Minister claims 90% of first-wave T Level students secured work placements

Unpublished internal data at the Department for Education was referenced at education questions.

Unpublished internal data at the Department for Education was referenced at education questions.

More than 90 per cent of the first T Level learners completed their work placements, according to unpublished internal data held by former skills minister Alex Burghart. 

Responding to shadow skills minister Toby Perkins during Monday’s education questions in the House of Commons, Burghart – who quit his ministerial role on Thursday as part of an exodus of junior ministers – said that “we managed to get almost all – well over 90 per cent of students – their work placements.” 

The Department for Education confirmed that there is not currently any published data on T Level work placements, but claimed the ex-minister was referring to internally held data. 

But the DfE refused to divulge any further detail about the alleged data, such as whether it is based on all 1,300 students who started the first T Levels in 2020 or only a portion of the overall cohort or only those who did not drop out. 

Ministers and sector leaders have been worried about convincing enough businesses to host students for the 315-hour, or 45-day, mandatory placements, a concern exacerbated by Covid-19. 

In response to the pandemic, the DfE announced in November that students who started a T Level in 2020 and 2021 can complete a chunk of their industry placement remotely. 

Burghart told the House of Commons on Monday: “T Levels are going extremely well, we have very good uptake. 

“In terms of T Level work placements, the first year of T Levels was perhaps conducted in the harshest circumstances imaginable during Covid. But thanks to the hard work of my officials and the hard work of principals, we managed to get almost all – well over 90 per cent of students – their work placements.  

“If we can do it in the conditions of Covid, we can do it elsewhere.”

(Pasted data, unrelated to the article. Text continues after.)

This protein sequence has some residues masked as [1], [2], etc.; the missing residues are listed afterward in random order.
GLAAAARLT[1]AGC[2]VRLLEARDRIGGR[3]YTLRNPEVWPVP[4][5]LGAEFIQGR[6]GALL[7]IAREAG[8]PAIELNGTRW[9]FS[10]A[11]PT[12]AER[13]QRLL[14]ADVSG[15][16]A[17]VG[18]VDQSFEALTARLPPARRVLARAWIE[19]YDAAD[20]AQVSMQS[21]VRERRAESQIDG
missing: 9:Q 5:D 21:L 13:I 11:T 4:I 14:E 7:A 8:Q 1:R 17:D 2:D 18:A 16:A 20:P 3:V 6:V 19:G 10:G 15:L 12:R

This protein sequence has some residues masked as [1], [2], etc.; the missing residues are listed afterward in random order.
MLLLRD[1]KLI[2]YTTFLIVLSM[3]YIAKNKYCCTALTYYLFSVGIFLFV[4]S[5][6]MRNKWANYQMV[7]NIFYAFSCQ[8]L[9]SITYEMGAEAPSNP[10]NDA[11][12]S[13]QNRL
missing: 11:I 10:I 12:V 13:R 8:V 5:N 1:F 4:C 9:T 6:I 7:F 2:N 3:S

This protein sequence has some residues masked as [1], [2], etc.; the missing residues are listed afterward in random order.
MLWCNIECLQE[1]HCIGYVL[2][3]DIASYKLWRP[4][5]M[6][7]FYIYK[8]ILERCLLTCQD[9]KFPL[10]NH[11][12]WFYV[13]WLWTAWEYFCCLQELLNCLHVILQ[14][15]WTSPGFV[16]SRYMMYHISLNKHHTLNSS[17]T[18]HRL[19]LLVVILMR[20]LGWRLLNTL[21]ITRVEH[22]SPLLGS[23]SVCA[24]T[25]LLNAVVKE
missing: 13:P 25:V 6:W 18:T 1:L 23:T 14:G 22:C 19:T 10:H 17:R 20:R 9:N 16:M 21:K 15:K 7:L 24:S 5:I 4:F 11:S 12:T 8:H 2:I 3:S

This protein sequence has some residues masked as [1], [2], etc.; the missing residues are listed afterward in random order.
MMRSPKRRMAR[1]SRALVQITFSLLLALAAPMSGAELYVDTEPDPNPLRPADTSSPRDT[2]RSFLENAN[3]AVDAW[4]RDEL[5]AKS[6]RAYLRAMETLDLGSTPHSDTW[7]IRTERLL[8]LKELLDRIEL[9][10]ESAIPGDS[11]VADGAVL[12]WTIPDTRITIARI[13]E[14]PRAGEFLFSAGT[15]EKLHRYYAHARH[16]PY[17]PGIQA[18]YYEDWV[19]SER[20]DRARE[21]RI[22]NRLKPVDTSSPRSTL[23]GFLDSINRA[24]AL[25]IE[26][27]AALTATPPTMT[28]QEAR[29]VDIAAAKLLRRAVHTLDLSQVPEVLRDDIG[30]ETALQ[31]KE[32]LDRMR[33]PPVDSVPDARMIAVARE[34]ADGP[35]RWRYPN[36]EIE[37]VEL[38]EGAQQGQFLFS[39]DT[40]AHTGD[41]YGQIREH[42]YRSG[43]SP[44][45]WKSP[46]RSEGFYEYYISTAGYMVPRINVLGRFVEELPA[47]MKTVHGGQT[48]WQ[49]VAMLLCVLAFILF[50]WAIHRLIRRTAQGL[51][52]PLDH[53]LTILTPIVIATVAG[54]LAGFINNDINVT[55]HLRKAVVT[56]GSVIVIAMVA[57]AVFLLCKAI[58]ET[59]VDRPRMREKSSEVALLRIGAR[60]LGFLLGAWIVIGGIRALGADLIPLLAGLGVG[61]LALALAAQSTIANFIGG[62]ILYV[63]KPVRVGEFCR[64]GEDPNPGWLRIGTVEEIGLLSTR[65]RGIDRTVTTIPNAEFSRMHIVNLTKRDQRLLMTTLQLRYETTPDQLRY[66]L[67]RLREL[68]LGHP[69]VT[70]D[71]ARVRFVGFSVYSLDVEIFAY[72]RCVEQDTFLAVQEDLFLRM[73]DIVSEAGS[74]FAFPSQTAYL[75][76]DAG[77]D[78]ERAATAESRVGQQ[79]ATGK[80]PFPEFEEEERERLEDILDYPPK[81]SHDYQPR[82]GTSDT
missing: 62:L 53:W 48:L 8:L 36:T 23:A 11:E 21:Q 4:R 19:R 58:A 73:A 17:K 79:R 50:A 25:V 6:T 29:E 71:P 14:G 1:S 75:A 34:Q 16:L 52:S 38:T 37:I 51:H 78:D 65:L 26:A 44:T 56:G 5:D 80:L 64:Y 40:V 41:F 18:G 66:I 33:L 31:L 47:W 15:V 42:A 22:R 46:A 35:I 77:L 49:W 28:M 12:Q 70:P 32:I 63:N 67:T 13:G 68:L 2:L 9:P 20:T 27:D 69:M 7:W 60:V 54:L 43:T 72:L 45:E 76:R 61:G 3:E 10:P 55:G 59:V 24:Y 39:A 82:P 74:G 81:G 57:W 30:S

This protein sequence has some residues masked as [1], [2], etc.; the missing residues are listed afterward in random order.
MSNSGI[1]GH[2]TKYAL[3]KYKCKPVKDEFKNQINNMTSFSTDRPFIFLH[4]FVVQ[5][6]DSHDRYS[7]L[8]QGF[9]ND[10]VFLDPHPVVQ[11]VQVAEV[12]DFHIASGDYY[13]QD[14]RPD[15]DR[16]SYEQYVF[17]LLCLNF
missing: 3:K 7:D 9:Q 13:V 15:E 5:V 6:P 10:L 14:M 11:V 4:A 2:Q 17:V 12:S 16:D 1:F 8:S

The first three T Levels were launched in September 2020 in digital production, design and development; design, surveying and planning for construction; and education and childcare. Results for the first learners on those courses is due this August. 

Wave two courses began in September 2021, and included building services engineering for construction; digital business services; digital support and services; health; healthcare science; onsite construction; and science. 

T Levels starting this September include accounting; design and development for engineering and manufacturing; engineering, manufacturing, processing and control; finance; maintenance, installation and repair for engineering and manufacturing; and management and administration. 

Latest education roles from

Internal Quality Assurance Employability and Distance Learning

Internal Quality Assurance Employability and Distance Learning

Capital City College Group

Distance Learning Tutor

Distance Learning Tutor

Capital City College Group

Curriculum Manager – Maths

Curriculum Manager – Maths

Capital City College Group

Commercial Finance Business Partner

Commercial Finance Business Partner

Ark

Science Technician

Science Technician

Bournemouth and Poole College

Head of Langdon College (London)

Head of Langdon College (London)

Kisharon Langdon

Sponsored posts

Sponsored post

#GE2024: Listen now as Let’s Go Further outlines the FE and skills priorities facing our new government

The Skills and Education Group podcast, Let’s Go Further, aims to challenge the way we all think about skills...

Advertorial
Sponsored post

How can we prepare learners for their future in an ever-changing world?

By focusing their curriculums on transferable skills, digital skills, and sustainability, colleges and schools can be confident that learners...

Advertorial
Sponsored post

Why we’re backing our UK skills ‘Olympians’ (and why you should too)

This August, teams from over 200 nations will gather to compete in the sticky heat of the Paris summer...

Advertorial
Sponsored post

Is your organisation prepared for a major incident?

We live in an unpredictable world where an unforeseen incident or environmental event could disrupt a Further Education (FE)...

Advertorial

More from this theme

Exams, T Levels

NCFE fined £300k for 2022 T Level exam fiasco

Awarding body has taken measures to ensure errors will not happen again

Anviksha Patel
Qualifications, T Levels

Revealed: Most T Level drop outs switch to axed courses

90% of T Level drop-outs that switched to other technical courses went on to qualifications due to be defunded

Shane Chowen
T Levels

First T Level students: Where are they now?

Controversial industry placements were the most popular element of T Levels for the first cohort that completed them

Shane Chowen
T Levels

DfE launch T Level reviews amid ‘worrying’ drop-out rates

New figures confirm a third of 2021 T Level entrants dropped the course

Shane Chowen

Your thoughts

Leave a Reply

Your email address will not be published. Required fields are marked *